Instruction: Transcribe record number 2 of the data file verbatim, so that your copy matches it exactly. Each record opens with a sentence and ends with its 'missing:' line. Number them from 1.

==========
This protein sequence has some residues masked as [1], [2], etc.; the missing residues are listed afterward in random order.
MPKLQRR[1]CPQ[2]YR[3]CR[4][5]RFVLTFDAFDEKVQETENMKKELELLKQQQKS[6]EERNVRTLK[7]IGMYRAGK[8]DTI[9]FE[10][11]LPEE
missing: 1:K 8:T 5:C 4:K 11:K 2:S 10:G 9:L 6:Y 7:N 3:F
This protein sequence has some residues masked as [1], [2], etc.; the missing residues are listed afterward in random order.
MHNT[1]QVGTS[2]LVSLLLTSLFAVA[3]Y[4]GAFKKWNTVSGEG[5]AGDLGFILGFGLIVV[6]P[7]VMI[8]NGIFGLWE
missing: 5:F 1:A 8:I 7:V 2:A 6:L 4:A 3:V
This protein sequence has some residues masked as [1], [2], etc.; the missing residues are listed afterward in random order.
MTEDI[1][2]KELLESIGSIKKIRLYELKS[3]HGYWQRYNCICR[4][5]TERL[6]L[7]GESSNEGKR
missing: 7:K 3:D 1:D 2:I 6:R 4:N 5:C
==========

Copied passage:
This protein sequence has some residues masked as [1], [2], etc.; the missing residues are listed afterward in random order.
MHNT[1]QVGTS[2]LVSLLLTSLFAVA[3]Y[4]GAFKKWNTVSGEG[5]AGDLGFILGFGLIVV[6]P[7]VMI[8]NGIFGLWE
missing: 5:F 1:A 8:I 7:V 2:A 6:L 4:A 3:V